a recent survey of more

A recent survey of more than 1,000 doctors asked two questions:

  1. Do physicians order more tests and procedures than patients need to protect themselves from malpractice suits?
  2. Are protections against unwarranted medical malpractice lawsuits needed to decrease the unnecessary use of diagnostic tests?

Perhaps unsurprisingly, more than 90 percent of doctors polled responded with a resounding “yes” to both questions. However, the study questions, published in the Archives of Internal Medicine, seem leading. The focus of both is supposedly “unwarranted” medical malpractice lawsuits.

It seems you could add the questions:

  • What counts as an unwarranted medical malpractice lawsuit, or what injured patients do not deserve consideration?
  • If “unnecessary” diagnostic tests prevent medical errors and malpractice suits, in what way are they unnecessary?

Defensive medicine, according to one of the study’s co-authors, costs the United States billions of dollars every year. Perhaps one of the problems facing the U.S. healthcare system is the idea that additional and unnecessary medical tests are the appropriate response to malpractice lawsuits.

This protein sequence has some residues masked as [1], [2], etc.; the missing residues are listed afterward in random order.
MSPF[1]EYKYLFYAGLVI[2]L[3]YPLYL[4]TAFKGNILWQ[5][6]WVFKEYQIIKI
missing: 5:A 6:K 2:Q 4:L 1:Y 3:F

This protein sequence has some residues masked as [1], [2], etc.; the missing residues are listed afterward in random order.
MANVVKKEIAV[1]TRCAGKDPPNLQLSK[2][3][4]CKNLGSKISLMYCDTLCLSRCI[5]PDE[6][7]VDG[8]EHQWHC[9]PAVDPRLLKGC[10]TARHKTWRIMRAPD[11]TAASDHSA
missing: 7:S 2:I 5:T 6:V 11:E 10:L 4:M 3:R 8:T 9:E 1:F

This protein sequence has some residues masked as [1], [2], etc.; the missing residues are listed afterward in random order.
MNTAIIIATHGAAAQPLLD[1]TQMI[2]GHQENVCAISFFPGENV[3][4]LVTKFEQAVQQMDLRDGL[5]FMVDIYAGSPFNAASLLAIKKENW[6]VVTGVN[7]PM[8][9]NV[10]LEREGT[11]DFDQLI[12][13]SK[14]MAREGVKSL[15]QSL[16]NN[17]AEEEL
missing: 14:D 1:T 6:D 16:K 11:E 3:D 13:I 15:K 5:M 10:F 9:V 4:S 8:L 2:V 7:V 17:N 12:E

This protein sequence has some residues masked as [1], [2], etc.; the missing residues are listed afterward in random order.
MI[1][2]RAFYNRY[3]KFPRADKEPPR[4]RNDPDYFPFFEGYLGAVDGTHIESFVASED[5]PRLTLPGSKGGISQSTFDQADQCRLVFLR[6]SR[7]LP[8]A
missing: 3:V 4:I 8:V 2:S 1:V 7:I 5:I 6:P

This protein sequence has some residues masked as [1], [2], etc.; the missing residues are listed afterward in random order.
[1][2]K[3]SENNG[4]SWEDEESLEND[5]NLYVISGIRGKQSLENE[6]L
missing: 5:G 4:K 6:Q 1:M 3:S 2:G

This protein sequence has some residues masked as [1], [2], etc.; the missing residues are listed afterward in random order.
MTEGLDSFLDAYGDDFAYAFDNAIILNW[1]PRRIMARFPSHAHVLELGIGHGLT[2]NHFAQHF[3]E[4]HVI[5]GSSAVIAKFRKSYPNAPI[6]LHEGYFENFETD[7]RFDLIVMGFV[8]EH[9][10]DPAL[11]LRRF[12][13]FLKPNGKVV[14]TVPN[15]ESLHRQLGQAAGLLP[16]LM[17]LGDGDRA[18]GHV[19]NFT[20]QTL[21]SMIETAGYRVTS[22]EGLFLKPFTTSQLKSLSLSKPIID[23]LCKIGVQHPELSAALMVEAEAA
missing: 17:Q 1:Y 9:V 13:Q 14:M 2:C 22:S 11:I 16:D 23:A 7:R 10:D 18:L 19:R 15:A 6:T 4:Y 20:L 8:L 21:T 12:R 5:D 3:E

A lawsuit filed because a necessary test was not performed or a warning sign was wrongfully ignored is not a sign that every possible test must be performed. Ordering more tests than necessary is like washing the hands of any liability, saying “I ordered every test the patient might need and, therefore, have done all I can.”

Medical malpractice suits should send a signal that something is wrong with the current system. Perhaps these problems are better addressed with increased oversight, increased safety and a change in hospital philosophy?

Mistakes are inevitable, in the long run, but should the family of a patient who died on the operating table because of a doctor’s mistake be asked to forgive and forget? That seems dismissive and unfair.

Related Resource

  • 9 in 10 Docs Blame Lawsuit Fears for Overtesting (Associated Press)

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